I love monster books. For any system, anything involving wicked creatures of the deep, denizens of the sky, frothing beasts in the wild, and especially risen forms of the undead and Machiavellian servants of devilry has me wrapped around its clawed finger. In my heyday of playing D&D or other fantasy RPGs, each session’s goals and storylines would be drawn from a casual flip-through of every monster book I could get my hands on until I found something which popped out of the page and beckoned to be thrown against the heroes that week. In other words, I’ve built entire worlds around monsters.
The team at Open Design have put out their version of monstrosity for the Midgard setting for both the AGE System and Pathfinder; today, we’ll take a look at the Pathfinder version.
There are certain publishers/authors projecting a particular expectation when it comes to monster books and I think it’s safe to say Open Design is definitely on the top 10 of everyone’s lists. They’ll not be disappointed. There is a wide range of creatures – from vile to friendly – listed throughout this book. More importantly, they maintain a certain amount of consistency in theme. There have been some monster supplements out there offering so much variety in power, range, and depth for a particular campaign setting, it seems the authors just poured out every single cockamamie idea they could come up with. The Bestiary holds to a value of expectation and while I’m not familiar with the Midgard setting, the creatures provided here all seem appropriate within the same world. They all seem to hold a very Norse mythological quality to them, which I’m told is exactly what’s to be expected.
The artwork is absolutely amazing and evocative. Let’s admit it, the artwork on a particular monster is what makes the initial sale, the flashy red sports car outside the dealership, and every creature in here does not disappoint. The layout is smooth and stylish, complimenting everything else found in these pages. It’s an absolutely gorgeous book to read through until you start to notice tiny glitches here and there.
Normally, I’m not entirely fussy during my initial review and it’s always possible for little errors here and there to miss the casual reader’s attention, but these kind of products demand accuracy, especially when using a system with a 500+ page rulebook. When I took the time to read through the entries carefully, I found some discrepancies in text, stat layout, even missing special abilities.
For example, the death butterfly swarm has a Distraction special ability listed on their stat block with the appropriate save DC in brackets, but no corresponding detail explaining how this ability works. (I also double-checked my copy of the Pathfinder rulebook to find a listing for a Distraction condition or anything else in the appendices and found nothing there. While it’s possible such a pre-existing condition exists in another supplement, it’s a mystery to me as is.) There are other special abilities describing any creature affected by the swarm’s Distraction are additionally subjected to these other abilities, but using the swarm exactly as written, it seems as if Distraction merely unlocks additional abilities. Considering the thoroughness of Pathfinder’s monster stat blocks to include whether a creature uses it’s Charisma for Will saves and modifiers already built into its skills, this kind of missing entry is significant. GMs be aware, you’ll need to fill in some gaps or check for some errata.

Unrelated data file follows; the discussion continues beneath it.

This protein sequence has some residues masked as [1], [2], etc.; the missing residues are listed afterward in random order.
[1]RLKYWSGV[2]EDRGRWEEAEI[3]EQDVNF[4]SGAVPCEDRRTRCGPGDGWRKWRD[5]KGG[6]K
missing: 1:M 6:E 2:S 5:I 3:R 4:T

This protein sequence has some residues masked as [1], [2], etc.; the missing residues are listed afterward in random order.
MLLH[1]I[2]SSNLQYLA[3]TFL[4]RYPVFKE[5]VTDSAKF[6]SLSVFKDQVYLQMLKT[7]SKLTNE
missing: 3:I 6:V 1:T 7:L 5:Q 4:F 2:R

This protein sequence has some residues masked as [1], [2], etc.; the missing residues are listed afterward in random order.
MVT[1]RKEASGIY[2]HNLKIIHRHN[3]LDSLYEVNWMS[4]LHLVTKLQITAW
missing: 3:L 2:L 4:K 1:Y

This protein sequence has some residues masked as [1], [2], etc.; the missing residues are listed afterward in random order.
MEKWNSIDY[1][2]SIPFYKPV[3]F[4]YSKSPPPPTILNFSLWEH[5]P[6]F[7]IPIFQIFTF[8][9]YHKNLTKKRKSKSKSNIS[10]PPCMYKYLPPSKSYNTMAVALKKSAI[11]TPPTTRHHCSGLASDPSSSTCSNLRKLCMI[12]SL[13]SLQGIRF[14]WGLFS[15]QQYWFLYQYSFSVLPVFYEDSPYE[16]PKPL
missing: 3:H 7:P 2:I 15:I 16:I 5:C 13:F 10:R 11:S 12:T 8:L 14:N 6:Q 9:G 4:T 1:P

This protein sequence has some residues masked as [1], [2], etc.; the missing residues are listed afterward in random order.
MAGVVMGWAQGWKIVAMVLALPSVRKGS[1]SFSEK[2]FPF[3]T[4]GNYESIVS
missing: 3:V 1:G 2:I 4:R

Despite the errors mentioned above, it’s still an excellent guide to beasts, humanoids, giants, undead, and demons in the world of Midgard. Even if you have your own campaign world with a Norse-based mythology, this will definitely fill your lands with enough ferocity to make players wonder why anyone ever tried to settle there in the first place.
Publication Quality: 8 out of 10
During my initial read-through, I was thoroughly impressed with the quality of this book (or PDF, as my case may be), but I did notice some layout goofs (differences in tab spacing, widows, things like that). For most people, I just sound really fussy, but that’s what happens when you’re in the graphics business.
Mechanics: 8 out of 10
Pathfinder can be an exceedingly complex system to build monsters with and it’s no small measure to create even a CR 1 animal with so many factors to keep in check, let alone the use of templates and player character races. This book does a good job keeping it all together and providing some new and interesting abilities to keep experienced players on their toes.
As I mentioned before, there are the occasional omissions here and there preventing a perfect score. Most of this I account to having so many hands in the same pot. Some attack listings include critical modifiers (presented either as 1d8+6/20/x2 or 1d8+6/x2 or without any at all), references to different names for different creatures (what are clockwork watchers?). As a GM, most of these are minor, but some can lead to questions and filling in the gaps yourself.
Desire to Use: 10 out of 10
While I only play Pathfinder and have yet to run a session of my own, I’ve eagerly alerted my GM about this book and hope he doesn’t catch on to the fact that I’ve read up on many of these monsters already. Plus, I’m trying to find out how I can become one of Baba Yaga’s Horsemen.
Overall: 9 out of 10
You can’t go wrong with the monsters provided in the Midgard Bestiary and when it comes to the object of any monster book, it excels at inspiring mayhem and destruction against PC and NPC alike. Any negatives I mention here are minor and do not detract enough from my overall opinion of this book, which is to highly recommend it to anyone running Pathfinder.